Egypt's army chief General Abdel Fattah al-Sissi warned today that the state could collapse if the political crisis drags on.
It was a stark message from the military, which ran the country up until elections last year.
Egypt's armed forces are its largest institution and wield vast economic power.
President Mohamed Morsi ordered the army to take control of the Suez Canal cities of Port Said and Suez on Sunday night and declared a 30-day state of emergency.
Troops deployed in the two riot-torn cities stood by and watched on Monday night as thousands defied a 9pm curfew and took to the streets.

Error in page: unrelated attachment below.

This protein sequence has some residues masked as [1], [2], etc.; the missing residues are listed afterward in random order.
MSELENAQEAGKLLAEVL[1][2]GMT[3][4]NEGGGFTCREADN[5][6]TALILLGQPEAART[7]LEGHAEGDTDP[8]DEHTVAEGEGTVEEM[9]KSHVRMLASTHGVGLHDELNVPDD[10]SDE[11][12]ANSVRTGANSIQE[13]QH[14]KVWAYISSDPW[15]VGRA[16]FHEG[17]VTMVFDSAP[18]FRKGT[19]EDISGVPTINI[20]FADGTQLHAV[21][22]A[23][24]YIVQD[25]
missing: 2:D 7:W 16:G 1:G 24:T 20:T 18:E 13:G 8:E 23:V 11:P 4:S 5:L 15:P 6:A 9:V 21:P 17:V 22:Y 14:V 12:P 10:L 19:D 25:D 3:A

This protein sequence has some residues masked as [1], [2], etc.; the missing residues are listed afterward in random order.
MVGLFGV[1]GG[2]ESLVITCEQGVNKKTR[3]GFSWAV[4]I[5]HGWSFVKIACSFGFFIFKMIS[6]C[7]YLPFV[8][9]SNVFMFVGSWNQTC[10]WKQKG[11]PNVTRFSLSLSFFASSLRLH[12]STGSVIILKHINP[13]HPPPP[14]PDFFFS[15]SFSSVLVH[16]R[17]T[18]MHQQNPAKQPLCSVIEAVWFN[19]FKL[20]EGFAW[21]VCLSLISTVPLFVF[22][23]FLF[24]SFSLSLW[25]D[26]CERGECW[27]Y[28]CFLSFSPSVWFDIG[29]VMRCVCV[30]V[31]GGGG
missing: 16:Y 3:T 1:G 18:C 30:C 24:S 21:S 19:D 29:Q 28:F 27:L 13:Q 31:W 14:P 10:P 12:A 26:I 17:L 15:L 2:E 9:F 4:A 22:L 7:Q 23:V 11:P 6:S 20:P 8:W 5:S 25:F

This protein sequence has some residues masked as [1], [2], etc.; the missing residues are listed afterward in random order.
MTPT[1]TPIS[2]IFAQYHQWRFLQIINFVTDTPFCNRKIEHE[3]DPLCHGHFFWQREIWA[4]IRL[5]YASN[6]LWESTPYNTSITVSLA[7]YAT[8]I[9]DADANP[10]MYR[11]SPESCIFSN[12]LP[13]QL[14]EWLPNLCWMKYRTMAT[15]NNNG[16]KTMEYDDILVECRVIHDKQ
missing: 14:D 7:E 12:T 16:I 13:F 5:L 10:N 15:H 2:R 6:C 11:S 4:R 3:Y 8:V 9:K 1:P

Gen Sisi, who is also Egypt's defence minister, said that the continued political conflict "could lead to the collapse of the state and threaten future generations."
He said the military faced a "grave predicament" when weighing up citizens' rights and its task of protecting government facilities.
It was the military's first public comment since the crisis erupted last week on the second anniversary of Egypt's revolution.
Tanks took up positions in Port Said today as six more funerals took place for people killed in clashes, with thousands marching against Mr Morsi.
"Leave, leave," they chanted.
In Cairo, the area around Tahrir Square was relatively quiet, with only intermittent clashes between police and rock-throwing protesters at the Qasr el-Nile bridge.
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